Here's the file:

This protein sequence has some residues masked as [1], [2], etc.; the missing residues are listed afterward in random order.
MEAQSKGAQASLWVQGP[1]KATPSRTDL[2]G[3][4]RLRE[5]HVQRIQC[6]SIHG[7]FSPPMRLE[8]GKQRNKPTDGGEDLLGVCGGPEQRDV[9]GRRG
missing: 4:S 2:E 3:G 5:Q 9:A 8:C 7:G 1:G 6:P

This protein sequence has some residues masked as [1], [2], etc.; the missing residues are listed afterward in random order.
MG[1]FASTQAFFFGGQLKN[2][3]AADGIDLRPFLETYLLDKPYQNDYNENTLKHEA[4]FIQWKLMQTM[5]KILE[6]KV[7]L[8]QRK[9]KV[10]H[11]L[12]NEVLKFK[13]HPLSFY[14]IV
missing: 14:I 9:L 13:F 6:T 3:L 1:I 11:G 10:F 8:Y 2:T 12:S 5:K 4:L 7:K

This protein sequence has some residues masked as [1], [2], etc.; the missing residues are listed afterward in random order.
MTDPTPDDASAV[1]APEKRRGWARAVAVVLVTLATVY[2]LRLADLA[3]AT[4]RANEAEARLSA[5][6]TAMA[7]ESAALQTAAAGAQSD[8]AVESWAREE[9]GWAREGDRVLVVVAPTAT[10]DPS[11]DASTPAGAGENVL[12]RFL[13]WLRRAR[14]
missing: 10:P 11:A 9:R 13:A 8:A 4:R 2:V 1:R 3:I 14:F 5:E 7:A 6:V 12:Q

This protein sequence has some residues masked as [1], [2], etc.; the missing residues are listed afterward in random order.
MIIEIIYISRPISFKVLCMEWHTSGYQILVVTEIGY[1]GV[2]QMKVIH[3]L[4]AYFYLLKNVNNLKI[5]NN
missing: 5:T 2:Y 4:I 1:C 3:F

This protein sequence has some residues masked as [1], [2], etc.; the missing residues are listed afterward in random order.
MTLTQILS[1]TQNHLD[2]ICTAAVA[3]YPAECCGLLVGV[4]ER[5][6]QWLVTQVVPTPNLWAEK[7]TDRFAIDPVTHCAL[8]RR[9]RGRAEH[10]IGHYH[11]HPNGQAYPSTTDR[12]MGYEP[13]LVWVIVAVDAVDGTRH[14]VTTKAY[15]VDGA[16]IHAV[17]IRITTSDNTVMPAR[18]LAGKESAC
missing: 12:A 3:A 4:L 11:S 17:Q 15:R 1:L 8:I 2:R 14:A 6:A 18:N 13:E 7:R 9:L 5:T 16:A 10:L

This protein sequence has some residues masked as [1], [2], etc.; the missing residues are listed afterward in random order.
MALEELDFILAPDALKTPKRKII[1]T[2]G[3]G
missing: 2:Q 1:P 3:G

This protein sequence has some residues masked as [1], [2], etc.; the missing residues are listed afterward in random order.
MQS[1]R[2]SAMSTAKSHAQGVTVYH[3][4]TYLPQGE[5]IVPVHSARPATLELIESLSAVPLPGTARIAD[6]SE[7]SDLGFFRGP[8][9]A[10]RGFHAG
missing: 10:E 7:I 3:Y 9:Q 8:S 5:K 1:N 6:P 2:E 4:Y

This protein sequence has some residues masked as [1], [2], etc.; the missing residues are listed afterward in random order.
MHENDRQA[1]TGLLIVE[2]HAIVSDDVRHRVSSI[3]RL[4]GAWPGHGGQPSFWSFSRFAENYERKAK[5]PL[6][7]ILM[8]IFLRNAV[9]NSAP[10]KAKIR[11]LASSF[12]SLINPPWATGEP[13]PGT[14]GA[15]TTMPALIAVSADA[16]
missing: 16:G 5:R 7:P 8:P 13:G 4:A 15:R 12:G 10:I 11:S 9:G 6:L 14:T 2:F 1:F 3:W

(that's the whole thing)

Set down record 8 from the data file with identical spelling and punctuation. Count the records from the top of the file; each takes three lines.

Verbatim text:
This protein sequence has some residues masked as [1], [2], etc.; the missing residues are listed afterward in random order.
MHENDRQA[1]TGLLIVE[2]HAIVSDDVRHRVSSI[3]RL[4]GAWPGHGGQPSFWSFSRFAENYERKAK[5]PL[6][7]ILM[8]IFLRNAV[9]NSAP[10]KAKIR[11]LASSF[12]SLINPPWATGEP[13]PGT[14]GA[15]TTMPALIAVSADA[16]
missing: 16:G 5:R 7:P 8:P 13:G 4:A 15:R 12:G 10:I 11:S 9:G 6:L 14:T 2:F 1:F 3:W